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Reports of Committee on Foreign Relations 1789-1901 Volume 6 pp892-893 300dpi scan (VERY LARGE!)

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willing and found yourself authorized, and, of course, compelled as a matter of public duty, to ask Capt. Wiltse to land troops?

Mr. Stevens. I would have felt it necessary if the committee of safety had not made any request.

The Chairman. Based upon your judgment of the situation?

Mr. Stevens. Upon my judgment of the situation. My only fear was that I delayed it twenty-four hours too long. Had anything happened Sunday night it would have been my risk. The landing of troops is something serious. I had previously discouraged it. When I did request it, I said it must be solely for the protection of American life and property. I used the old formula, which does not go so far as the formula given by Mr. Bayard to Mr. Merrill in 1887. I will read the substance of the Bayard dispatch.

"United States Department of State,
"Washington, July 12,1887.
٭ ٭ ٭ ٭ ٭ ٭ ٭
"In the absence of any detailed information from you of the late disorders in the domestic control of Hawaii and the changes which have taken place in the official corps of that Government, I am not able to give you other than general instructions, which may be communicated in substance to the commander of vessel or vessels of this Government, in the waters of Hawaii, with whom you will freely confer, in order that such prompt and efficient action may be taken as the circumstances may make necessary.
"While we abstain from interference with the domestic affairs of Hawaii, in accordance with the policy and practice of this Government, yet, obstruction to the channels of legitimate commerce under existing law must not be allowed, and American citizens in Hawaii must be protected in their persons and property, by the representatives of their country's law and power, and no internal discord must be suffered to impair them.
"Your own aid and council, as well as the assistance of the officers of the Government vessels, if found necessary, will therefore be promptly afforded to promote the reign of law and respect for orderly government in Hawaii.
٭ ٭ ٭ ٭ ٭ ٭ ٭
"T. F. Bayard,
"Secretary of State."

The Chairman. Have you any further statement to make in regard to the matter?

Mr. Stevens. Not on that point. I can answer any questions. Perhaps I will put in here that when I went on board to Captain Wiltse with my request, which said only for the protection of life and property, I found that he had his order to the officers already drawn. I found it was copied from the naval order, standing order, which covered more than mine did. He said to me, "If you think it better to strike that out, I will do so." I said, "Inasmuch as it is in the naval order and Mr. Bayard's instructions, I have no right to ask you to strike it out."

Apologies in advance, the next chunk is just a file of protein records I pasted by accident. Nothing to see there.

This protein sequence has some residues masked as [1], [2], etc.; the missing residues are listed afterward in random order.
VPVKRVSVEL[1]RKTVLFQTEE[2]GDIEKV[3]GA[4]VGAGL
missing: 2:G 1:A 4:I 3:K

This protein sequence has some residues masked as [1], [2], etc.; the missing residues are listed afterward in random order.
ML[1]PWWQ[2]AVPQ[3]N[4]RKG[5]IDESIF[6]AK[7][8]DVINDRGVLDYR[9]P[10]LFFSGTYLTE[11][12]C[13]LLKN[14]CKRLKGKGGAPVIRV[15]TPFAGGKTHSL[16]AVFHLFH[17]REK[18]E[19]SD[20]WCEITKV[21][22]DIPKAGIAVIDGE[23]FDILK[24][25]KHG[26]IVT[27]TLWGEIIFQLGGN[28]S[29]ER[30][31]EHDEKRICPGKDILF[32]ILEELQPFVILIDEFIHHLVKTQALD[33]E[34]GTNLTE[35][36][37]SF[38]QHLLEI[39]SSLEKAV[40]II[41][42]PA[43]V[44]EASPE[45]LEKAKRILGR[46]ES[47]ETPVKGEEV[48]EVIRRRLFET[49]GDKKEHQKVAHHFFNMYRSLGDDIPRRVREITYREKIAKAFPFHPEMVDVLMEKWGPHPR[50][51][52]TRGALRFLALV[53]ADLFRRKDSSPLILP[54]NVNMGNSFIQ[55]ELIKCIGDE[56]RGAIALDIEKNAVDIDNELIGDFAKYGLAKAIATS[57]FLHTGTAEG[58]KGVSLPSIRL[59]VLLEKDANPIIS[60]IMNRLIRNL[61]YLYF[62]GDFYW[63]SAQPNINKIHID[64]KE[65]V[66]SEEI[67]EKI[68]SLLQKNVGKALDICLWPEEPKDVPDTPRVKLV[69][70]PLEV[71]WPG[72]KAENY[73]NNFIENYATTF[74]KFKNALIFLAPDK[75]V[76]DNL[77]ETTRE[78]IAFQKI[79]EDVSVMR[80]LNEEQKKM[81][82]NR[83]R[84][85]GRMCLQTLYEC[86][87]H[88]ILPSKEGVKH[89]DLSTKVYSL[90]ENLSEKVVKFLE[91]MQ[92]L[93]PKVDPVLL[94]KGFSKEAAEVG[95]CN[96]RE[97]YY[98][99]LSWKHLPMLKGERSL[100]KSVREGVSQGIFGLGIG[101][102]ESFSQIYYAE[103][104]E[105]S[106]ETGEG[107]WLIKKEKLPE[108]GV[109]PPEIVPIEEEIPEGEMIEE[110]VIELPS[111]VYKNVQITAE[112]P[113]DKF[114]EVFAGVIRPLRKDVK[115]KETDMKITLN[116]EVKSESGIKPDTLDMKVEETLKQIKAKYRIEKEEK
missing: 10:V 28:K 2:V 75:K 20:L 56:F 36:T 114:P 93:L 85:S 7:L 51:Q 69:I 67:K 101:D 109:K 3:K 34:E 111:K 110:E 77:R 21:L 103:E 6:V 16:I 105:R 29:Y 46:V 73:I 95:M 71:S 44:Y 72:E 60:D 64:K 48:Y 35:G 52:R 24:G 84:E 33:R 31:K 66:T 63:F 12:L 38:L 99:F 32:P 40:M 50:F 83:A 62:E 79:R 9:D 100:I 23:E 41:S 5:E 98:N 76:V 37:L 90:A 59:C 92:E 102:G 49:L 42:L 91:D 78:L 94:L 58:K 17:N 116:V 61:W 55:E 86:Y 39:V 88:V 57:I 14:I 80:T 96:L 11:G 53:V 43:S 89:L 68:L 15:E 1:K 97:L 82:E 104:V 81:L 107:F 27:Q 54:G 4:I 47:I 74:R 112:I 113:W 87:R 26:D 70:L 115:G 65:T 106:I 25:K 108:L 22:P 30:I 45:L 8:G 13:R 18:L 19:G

The Chairman. That conversation between you and Captain Wiltse occurred on Monday?

Mr. Stevens. That occurred on Monday, after I went on board.

The Chairman. About what hour?


Mr. Stevens. I should think not far from 4 o'clock; he landed about 5 and it may have been 4 o'clock.

The Chairman. When Capt. Wiltse landed where?

Mr. Stevens. Landed from the Boston on shore.

The Chairman. Landed the troops?

Mr. Stevens. The troops. I went on board to confer with him, carrying with me my request with him to land the troops.

The Chairman. That was the first communication you had with the ship?

Mr. Stevens. Yes.

The Chairman. Did you send any message to Capt. Wiltse before that?

Mr. Stevens. No.

The Chairman. To any officers of the ship?

Mr. Stevens. Not that I remember.

The Chairman. And when you got on board Capt. Wiltse had his orders already drawn up?

Mr. Stevens. Yes.

The Chairman. In writing?

Mr. Stevens. Yes.

The Chairman. And they were submitted to you?

Mr. Stevens. Submitted to me.

The Chairman. In what form?

Mr. Stevens. One that had been in the Navy for years. Mr. Bayard's was the last one issued, and it seems that the Navy Department's instructions covered all that Mr. Bayard's covered. When I drew my request, I had forgotten Mr. Bayard's instructions. I read them when I went to the legation. Mine simply recited, "for the protection of American life and property;" but when I saw Capt. Wiltse's, I saw that it was in substance the same as Mr. Bayard's. I have Mr. Bayard's here.

The Chairman. Was the order that Capt. Wiltse had drawn up identical with the instructions you are about to read?

Mr. Stevens. Identical in substance; and I think the wording is exactly the same.

My request to Capt. Wiltse is the following:

"United States Legation,
"Honolulu, January 16, 1893.
"Sir: In view of the existing critical circumstances in Honolulu, indicating an inadequate legal force, I request you to land marines and sailors from the ship under your command for the protection of the United States Legation and United States consulate, and to secure the safety of American life and property.
"Very truly, yours,
"John L. Stevens,
"Envoy Extraordinary and Minister Plenipotentiary
of the United States.
"Capt. G. C. Wiltse,
"Commander of the U. S. S. Boston."

The order of Capt. Wiltse, as read by him to me when I went on board the Boston, goes farther than mine. It not only requires the protection of American life and property, but the preservation af public order.

That goes considerably further than my request went.

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